Newsmaker: Public reacts as prosecution, defence battle in Kartel case Loop Jamaica

The content originally appeared on: Jamaica News Loop News

This week’s featured overall development as Newsmaker of the Week is the range of perspectives on the keenly watched court battle between the prosecution and defence relative to whether dancehall entertainer Vybz Kartel and his three co-appellants will face a new trial for the 2011 murder of Clive ‘Lizard’ Williams.

The matter has been extended for a sixth day on Tuesday, June 18 for closing arguments in the Court of Appeal. 

Vybz Kartel, whose real name is Adidja Palmer, along with Andre St John, Kahira Jones and Shawn ‘Shawn Storm’ Campbell, were charged with the murder of Clive ‘Lizard’ Williams in 2011 and convicted in 2014. 

Entertainer Vybz Kartel

However, they had their convictions quashed on a technicality by the United Kingdom Privy Council in March this year, and the matter was sent back to the Court of Appeal for it to decide whether they should be retried.

For four of the five days in the ongoing hearing, the defence and the prosecution made their submissions, with the former largely arguing that a fair trial is not possible, given that the evidence has been publicised for years and the high publicity of the case, among other reasons.

However, the prosecution has countered those arguments, arguing that a fair trial is possible, and an unbiased set of jurors can be found to hear the case, should it be retried. 

Over the course of the proceedings, one of the panel of three appellate judges, Justice Marva McDonald-Bishop, questioned both sides, seeking clarification on various points, such as the availability of all witnesses and the breaches to the men’s right of having a trial within a reasonable time.

The panel also comprised Justices Paulette Williams and David Fraser.

The defence was first to get its submissions under way on Tuesday, and those arguments were concluded by Wednesday afternoon. 

The defence team argued over a two-day span that a retrial would be a breach of the constitutional rights of the men, among other things. 

As it relates to Vybz Kartel, attorney Isat Buchanan submitted reports that spoke to the failing health and mental condition of his client, while arguing that to put his client through a retrial would only serve to further damage his health.  

Buchanan said an expert is set to give evidence that the technology evidence on which the prosecution is relying has been tampered with, which led to a brief exchange with McDonald-Bishop. Buchanan, in raising the point, sought to show the weakness of the prosecution’s case.

But the judge said even if the technology evidence is not in the picture, the prosecution could still rely on its eyewitness.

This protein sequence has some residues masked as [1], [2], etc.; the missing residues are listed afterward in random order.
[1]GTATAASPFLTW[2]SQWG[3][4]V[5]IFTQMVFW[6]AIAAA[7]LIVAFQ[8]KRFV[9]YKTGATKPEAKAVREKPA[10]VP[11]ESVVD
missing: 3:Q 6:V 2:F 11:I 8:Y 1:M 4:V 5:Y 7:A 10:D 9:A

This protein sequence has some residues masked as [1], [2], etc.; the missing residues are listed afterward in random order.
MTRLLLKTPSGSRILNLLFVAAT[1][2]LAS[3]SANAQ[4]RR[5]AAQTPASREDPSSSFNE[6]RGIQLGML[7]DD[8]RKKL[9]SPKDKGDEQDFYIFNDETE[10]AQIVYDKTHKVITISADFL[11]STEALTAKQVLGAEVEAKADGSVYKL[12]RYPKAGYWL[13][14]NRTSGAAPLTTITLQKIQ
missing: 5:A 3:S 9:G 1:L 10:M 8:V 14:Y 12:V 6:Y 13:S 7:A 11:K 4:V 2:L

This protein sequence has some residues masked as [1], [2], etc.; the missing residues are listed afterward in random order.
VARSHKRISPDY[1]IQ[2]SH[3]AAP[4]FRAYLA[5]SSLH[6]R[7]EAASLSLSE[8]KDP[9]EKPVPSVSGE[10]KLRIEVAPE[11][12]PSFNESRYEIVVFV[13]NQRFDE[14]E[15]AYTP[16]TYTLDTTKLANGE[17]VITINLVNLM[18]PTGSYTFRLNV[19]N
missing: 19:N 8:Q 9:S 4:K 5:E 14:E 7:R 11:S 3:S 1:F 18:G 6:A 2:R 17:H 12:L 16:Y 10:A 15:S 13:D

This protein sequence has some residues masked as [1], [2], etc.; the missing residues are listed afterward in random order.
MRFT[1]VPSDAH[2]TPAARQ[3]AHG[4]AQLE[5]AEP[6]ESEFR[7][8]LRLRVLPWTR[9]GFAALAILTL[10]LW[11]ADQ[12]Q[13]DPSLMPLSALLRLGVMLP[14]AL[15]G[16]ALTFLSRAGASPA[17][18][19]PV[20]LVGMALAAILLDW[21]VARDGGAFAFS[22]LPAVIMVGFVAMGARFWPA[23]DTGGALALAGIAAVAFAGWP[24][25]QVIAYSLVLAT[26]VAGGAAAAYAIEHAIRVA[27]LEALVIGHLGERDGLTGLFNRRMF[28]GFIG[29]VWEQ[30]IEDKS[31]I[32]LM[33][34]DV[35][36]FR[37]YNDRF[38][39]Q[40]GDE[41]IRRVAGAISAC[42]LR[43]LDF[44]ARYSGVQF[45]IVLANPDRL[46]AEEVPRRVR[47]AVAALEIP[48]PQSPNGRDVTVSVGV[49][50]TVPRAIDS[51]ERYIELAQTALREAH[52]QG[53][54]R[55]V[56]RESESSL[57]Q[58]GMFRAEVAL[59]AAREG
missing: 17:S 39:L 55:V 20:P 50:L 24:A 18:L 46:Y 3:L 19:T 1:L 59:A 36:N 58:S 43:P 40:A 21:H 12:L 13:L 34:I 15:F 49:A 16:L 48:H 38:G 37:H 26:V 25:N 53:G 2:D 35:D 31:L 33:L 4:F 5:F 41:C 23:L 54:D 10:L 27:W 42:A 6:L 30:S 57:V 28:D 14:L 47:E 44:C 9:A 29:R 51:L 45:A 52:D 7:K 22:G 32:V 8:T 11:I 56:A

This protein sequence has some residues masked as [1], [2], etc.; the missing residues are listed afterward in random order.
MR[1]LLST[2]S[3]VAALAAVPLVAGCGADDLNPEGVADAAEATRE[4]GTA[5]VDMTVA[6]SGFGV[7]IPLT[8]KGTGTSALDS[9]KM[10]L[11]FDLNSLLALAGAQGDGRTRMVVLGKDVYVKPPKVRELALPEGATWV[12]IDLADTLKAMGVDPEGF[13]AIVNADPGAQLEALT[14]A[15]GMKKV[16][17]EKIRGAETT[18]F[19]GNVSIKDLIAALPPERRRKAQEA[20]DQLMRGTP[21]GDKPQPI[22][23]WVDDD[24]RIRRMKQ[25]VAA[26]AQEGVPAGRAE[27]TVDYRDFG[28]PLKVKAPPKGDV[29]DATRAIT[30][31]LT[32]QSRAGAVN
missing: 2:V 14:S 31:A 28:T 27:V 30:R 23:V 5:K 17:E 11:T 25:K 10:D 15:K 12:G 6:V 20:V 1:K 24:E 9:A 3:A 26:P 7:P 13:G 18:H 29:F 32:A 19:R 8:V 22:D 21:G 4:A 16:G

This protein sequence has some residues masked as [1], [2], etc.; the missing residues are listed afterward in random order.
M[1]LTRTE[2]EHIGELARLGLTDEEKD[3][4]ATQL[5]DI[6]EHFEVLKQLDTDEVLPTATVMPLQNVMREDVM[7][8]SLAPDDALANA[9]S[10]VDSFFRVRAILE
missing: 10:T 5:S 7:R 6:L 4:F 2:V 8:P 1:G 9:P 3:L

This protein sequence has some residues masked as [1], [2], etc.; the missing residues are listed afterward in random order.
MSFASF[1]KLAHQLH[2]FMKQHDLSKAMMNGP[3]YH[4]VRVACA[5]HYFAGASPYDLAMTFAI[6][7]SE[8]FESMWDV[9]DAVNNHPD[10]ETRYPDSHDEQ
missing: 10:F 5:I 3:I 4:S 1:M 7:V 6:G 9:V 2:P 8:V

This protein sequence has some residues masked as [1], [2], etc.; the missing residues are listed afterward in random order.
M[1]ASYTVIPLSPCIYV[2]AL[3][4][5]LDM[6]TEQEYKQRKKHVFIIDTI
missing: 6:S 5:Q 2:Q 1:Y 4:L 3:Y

However, Buchanan shot back that the eyewitness was not reliable, and argued that he had been inconsistent in his evidence, and with the technology evidence provided by the Crown. 

He stated also, that the witness had denied writing a statement, and also pointed to the death of the prosecution’s handwriting expert.

The attorney argued that there are deficiencies in the prosecution’s case, and that it is not in the interest of justice to order a retrial because this would give the prosecution an opportunity to fix those deficiencies. 

He said this is tantamount to giving the prosecution a “second bite of the cherry”.

Buchanan also argued that the men’s rights were breached by the way the Crown obtained its evidence, which also led to a brief exchange with McDonald-Bishop, who reminded that illegally obtained evidence can be admissible, based on its probative value.

Outlining grounds other than Kartel’s poor mental and physical health — a heart that is functioning at 50 per cent and autoimmune illness Graves’ Disease — Buchanan said his client is in a financial bind with family responsibilities that are made worse by the fact that he is unable to work. 

He said a retrial would further damage his client physically, financially and mentally. He added that his client is further burdened by the fact that he had to bear his own cost for the appeal going to the Privy Council level. 

The argument was also made that the men would not receive a fair trial, due to the reported issue of jury corruption, for which they were said to have been not responsible. 

He said the ordering of a new trial would be difficult for the men, as the trial would take a long time before it gets off the ground, and be lengthy, due to its complex nature and the number of witnesses involved.

Attorney for appellant Kahira Jones, Iqbal Cheverria, cited a report on the mental condition of his client as he sought to bolster arguments for the court to deny the Crown the opportunity of a retrial. 

Cheverria also cited the $70 million debt his client incurred as a result of the first trial, the poor condition in which he’s being held, the prosecution’s weak forensic evidence among reasons to deny a retrial.

Attorney Alessandra LaBeach, who also appeared for Kartel and Shawn ‘Shawn Storm’ Campbell, argued to the panel of three judges that the evidence against Campbell was weak. In light of that perspective, she said it would be unfair for him to be retried.

She said her client was merely in a taxi with the men and was not transporting them as was alleged by the prosecution.

The prosecution responded to the arguments of the defence on Thursday and Friday.

The Crown submitted on Thursday, in particular, that the rights of entertainer Vybz Kartel and his co-appellants would not be breached should the Court of Appeal order that they undergo a fresh trial for the 2011 murder.